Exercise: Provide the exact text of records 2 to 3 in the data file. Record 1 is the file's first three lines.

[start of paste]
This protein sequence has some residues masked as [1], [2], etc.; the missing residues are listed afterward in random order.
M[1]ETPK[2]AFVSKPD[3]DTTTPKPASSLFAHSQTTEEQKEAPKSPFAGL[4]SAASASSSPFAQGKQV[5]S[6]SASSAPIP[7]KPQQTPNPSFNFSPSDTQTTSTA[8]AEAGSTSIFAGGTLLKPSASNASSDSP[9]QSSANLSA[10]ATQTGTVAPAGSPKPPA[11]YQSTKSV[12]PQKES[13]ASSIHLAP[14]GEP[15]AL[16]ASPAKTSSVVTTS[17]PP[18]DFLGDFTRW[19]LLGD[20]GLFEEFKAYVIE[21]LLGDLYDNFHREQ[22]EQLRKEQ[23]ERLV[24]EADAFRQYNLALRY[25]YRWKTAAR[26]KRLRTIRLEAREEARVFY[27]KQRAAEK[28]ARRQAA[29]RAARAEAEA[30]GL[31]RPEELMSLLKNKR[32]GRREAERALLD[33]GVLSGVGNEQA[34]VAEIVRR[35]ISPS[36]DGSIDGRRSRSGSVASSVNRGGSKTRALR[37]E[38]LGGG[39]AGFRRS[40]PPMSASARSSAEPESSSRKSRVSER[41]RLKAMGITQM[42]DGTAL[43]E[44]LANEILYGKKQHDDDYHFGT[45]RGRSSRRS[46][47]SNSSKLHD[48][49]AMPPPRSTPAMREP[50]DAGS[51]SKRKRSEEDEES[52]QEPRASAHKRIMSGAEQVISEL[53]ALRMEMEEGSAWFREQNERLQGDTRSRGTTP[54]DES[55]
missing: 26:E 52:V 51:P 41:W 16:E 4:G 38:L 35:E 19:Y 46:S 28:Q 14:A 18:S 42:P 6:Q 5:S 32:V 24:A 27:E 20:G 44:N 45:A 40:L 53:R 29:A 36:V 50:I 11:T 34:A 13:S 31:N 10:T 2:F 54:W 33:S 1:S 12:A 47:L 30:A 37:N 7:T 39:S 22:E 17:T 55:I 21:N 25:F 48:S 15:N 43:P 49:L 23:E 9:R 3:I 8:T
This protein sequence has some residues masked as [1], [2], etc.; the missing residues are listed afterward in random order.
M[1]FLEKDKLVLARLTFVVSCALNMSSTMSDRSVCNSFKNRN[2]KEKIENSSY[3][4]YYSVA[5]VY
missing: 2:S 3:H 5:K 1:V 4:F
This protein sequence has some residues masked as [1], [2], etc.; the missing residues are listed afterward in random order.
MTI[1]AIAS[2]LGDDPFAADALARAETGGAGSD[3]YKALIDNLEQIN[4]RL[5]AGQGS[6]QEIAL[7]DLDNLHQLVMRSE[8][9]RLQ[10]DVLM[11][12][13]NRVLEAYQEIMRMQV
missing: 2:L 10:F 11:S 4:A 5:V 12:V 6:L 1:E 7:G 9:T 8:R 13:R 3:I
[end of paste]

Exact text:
This protein sequence has some residues masked as [1], [2], etc.; the missing residues are listed afterward in random order.
M[1]FLEKDKLVLARLTFVVSCALNMSSTMSDRSVCNSFKNRN[2]KEKIENSSY[3][4]YYSVA[5]VY
missing: 2:S 3:H 5:K 1:V 4:F
This protein sequence has some residues masked as [1], [2], etc.; the missing residues are listed afterward in random order.
MTI[1]AIAS[2]LGDDPFAADALARAETGGAGSD[3]YKALIDNLEQIN[4]RL[5]AGQGS[6]QEIAL[7]DLDNLHQLVMRSE[8][9]RLQ[10]DVLM[11][12][13]NRVLEAYQEIMRMQV
missing: 2:L 10:F 11:S 4:A 5:V 12:V 6:L 1:E 7:G 9:T 8:R 13:R 3:I